Rayvin Robert saw her parents’ dog Tia crawling toward her, and immediately knew something was wrong.
The Miniature Schnauzer had giant gashes on her neck and back and seemed to clearly be in some pain.
“It looked as if she had been bitten, but my dogs … one doesn’t even have teeth,” said Robert. “There’s no way. It looked awful and I had no idea what the heck happened.”
She brought Tia from her parents’ Coronado Park home on an emergency trip to a Metairie veterinarian, where it was made clear the dog would be OK, but not without a bit of troubling news to go with it. One of the veterinarians working there saw Tia and offered that the wounds looked to be from a bird of prey, a prospect Robert found hard to believe – at first.
“Couldn’t happen,” Robert said. “I thought, ‘absolutely not.’ We’ve been here for years and years and nothing like that has ever happened.”
But the suggestion stuck with Robert enough to spur her to reach out to her neighbors. After all, something happened to Tia, and likewise could happen to another neighborhood pet. She posted a message to the app Nextdoor – where members of a neighborhood can share tips and information – alerting nearby residents to the situation.
It wasn’t long before she got a reply. It came with a video, and seemed to confirm what Robert was told during her trip to the vet.
“She had a camera that’s triggered by motion … her dog was looking out the window, and the camera caught a bird trying to attack her dog through the glass,” Robert said. “So, maybe this is what happened.”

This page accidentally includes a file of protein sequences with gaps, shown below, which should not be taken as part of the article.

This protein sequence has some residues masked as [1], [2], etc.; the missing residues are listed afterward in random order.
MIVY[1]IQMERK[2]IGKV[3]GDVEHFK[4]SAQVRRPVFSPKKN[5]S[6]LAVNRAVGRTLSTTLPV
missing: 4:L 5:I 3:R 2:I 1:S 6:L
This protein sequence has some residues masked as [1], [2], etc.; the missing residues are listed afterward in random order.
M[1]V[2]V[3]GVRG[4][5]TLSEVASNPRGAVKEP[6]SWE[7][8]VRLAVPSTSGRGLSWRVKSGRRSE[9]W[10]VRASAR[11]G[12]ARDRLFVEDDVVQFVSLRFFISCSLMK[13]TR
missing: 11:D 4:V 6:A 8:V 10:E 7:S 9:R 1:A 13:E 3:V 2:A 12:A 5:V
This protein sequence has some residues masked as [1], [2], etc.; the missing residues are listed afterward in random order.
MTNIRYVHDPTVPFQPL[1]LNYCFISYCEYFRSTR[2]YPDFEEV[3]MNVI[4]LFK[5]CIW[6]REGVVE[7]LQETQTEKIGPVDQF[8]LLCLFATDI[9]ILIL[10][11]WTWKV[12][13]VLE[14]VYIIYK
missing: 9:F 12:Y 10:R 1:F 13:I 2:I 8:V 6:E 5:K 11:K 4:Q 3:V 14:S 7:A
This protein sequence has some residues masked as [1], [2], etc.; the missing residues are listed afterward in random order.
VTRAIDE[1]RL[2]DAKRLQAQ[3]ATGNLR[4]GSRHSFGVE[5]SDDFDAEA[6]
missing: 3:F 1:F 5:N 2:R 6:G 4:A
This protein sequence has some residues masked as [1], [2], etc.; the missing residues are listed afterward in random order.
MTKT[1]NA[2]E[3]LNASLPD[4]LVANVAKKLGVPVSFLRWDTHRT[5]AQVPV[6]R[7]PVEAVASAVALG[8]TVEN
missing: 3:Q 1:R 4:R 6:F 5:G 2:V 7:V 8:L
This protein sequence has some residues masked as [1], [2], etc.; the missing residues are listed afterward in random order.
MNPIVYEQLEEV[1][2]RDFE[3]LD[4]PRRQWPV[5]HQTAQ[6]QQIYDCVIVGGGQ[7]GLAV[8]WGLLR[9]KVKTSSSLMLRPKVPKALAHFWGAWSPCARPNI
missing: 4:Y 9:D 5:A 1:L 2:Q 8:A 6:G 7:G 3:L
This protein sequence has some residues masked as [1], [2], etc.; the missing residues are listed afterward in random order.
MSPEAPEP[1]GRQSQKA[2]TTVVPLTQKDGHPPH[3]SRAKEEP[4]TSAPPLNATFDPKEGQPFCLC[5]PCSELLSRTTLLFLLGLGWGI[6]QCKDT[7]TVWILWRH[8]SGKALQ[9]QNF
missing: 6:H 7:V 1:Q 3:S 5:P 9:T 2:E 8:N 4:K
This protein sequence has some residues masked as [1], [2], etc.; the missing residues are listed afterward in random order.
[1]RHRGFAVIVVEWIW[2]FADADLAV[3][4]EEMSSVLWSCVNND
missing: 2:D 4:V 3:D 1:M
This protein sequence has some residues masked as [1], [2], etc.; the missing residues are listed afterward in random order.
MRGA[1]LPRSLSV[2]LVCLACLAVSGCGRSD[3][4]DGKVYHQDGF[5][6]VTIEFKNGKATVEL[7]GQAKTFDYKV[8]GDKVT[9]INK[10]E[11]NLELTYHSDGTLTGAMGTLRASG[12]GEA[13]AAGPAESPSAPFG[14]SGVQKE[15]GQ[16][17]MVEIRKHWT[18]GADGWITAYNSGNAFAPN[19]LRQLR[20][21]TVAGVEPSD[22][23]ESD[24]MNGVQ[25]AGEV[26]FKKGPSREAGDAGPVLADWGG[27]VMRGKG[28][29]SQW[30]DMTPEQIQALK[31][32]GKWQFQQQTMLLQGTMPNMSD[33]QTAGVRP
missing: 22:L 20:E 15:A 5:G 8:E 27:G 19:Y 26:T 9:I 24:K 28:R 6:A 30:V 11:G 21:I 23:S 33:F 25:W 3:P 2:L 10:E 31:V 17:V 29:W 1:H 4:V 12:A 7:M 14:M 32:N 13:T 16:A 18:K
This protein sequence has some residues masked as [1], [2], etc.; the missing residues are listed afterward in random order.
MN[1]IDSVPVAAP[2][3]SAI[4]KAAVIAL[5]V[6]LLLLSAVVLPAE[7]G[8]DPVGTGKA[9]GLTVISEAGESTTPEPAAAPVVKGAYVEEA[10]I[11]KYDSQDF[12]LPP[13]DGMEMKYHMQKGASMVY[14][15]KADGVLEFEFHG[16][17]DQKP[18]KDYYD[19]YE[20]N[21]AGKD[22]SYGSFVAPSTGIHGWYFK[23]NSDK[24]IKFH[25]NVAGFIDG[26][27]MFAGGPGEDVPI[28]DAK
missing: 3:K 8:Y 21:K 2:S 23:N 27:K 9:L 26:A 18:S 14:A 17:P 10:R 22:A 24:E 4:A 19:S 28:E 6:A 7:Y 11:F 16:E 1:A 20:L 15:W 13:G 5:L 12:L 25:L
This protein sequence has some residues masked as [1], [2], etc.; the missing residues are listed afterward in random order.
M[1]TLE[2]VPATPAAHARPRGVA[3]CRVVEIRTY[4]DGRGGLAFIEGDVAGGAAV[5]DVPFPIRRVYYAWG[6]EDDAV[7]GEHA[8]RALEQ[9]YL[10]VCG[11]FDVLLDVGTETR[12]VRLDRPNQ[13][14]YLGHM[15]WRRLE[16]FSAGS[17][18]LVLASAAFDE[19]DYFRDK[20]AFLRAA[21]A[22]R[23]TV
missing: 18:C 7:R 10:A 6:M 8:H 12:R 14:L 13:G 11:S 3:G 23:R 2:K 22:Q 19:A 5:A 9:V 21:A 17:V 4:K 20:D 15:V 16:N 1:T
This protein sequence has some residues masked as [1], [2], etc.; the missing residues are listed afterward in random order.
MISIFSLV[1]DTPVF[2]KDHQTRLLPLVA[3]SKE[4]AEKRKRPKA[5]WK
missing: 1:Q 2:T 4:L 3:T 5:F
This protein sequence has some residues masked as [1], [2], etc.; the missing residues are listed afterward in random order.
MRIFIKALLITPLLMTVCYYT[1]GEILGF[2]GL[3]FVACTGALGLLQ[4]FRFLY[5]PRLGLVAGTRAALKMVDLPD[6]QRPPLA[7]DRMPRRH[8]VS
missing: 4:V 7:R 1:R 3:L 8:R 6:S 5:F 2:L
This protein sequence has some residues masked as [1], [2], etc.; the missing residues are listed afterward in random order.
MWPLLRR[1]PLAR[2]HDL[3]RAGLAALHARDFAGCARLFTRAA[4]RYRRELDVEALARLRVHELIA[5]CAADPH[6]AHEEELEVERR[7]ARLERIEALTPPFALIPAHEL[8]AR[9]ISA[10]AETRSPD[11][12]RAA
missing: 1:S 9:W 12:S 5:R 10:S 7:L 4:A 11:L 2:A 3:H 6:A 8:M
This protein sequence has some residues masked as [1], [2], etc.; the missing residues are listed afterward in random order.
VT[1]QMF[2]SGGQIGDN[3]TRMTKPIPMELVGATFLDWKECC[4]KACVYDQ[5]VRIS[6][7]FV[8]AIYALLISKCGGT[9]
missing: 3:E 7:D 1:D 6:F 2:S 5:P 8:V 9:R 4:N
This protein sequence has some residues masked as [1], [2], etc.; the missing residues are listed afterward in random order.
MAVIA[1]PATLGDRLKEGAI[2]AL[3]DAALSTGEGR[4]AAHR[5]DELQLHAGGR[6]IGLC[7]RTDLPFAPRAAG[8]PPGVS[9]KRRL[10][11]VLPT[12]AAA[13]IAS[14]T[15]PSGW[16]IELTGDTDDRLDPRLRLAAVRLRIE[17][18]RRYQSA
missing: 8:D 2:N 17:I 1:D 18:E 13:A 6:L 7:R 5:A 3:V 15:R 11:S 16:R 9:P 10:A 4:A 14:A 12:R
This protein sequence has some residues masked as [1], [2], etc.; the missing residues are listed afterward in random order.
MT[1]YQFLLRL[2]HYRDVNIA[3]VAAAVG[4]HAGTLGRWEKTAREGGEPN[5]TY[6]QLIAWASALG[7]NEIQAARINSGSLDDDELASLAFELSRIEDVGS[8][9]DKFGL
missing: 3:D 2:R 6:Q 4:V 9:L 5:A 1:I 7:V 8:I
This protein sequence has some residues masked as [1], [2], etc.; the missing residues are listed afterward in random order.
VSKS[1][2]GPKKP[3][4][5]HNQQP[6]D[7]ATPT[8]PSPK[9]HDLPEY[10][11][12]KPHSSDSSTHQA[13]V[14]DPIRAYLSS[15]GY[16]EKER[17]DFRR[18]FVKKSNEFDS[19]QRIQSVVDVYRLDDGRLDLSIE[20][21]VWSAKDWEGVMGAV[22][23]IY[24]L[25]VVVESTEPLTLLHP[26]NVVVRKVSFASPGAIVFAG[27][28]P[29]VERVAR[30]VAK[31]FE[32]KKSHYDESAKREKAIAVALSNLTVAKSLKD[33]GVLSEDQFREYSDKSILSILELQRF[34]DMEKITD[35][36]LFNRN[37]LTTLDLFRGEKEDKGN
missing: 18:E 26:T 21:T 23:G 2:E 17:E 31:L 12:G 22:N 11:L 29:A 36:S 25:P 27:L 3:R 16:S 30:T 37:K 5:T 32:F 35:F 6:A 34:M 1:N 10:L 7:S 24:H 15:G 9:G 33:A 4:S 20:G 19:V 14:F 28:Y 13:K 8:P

Another neighbor chimed in as well, and had her own eyewitness account. She said late one night, she was outside with her 6-lb. Yorkie when an owl swooped in and attempted to snatch her dog away.
“She was able to scare it away, thankfully,” Robert said. “But at this point, it’s really starting to worry me. You don’t want anything to happen to these animals, and not everyone knows about Nextdoor … they might have no idea this is going on.”
It’s a tricky situation, for sure. Nobody has noted seeing the owls out and about beyond these attacks. They’re also protected by the Endangered Species Act of 1990 – harming an owl would be an illegal act.
“We don’t know what to do,” Robert said. “There’s not a whole lot online about dealing with this kind of situation.”
One suggestion that was found online was to place a false owl outside to effectively ward off any real owls in the vicinity.
“They’re territorial, and might avoid the area if they think another owl is there. But they’re so smart that eventually, they figure it out unless you keep moving it around. So, that doesn’t seem like a solution,” Robert said. “I’m not sure what the solution is, aside from making sure that you’re outside with your animal.”
What she finds most alarming about it is that this was an experience she, nor her parents, have ever dealt with in all the time they’ve lived in Luling; yet, within a matter of days, three instances have popped up.
Robert wondered if Hurricane Ida may have caused a sudden change for the owl or owls.
“I’ve never heard of anything like this, personally,” she said. “I would think if it becomes desperate enough, maybe that would make it attack. What we thought – maybe the hurricane messed up its usual food source, so it’s a little desperate now? We’ve lived there since 1981. We’ve never had an issue and we’ve always had dogs.”
There are some bits of good news: Tia’s a bit loopy due to her pain medication, but should be OK, though the attack did require between 15 and 20 stitches. And Robert is aware of no more owl attacks since the noted trio happened early this month.
“But pet owners should keep a close eye on it,” Robert said.